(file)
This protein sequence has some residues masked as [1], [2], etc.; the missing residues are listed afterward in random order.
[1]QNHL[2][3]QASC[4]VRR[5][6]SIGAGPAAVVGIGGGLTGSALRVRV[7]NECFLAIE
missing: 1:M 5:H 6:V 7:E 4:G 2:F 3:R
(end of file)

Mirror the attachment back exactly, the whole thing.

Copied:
This protein sequence has some residues masked as [1], [2], etc.; the missing residues are listed afterward in random order.
[1]QNHL[2][3]QASC[4]VRR[5][6]SIGAGPAAVVGIGGGLTGSALRVRV[7]NECFLAIE
missing: 1:M 5:H 6:V 7:E 4:G 2:F 3:R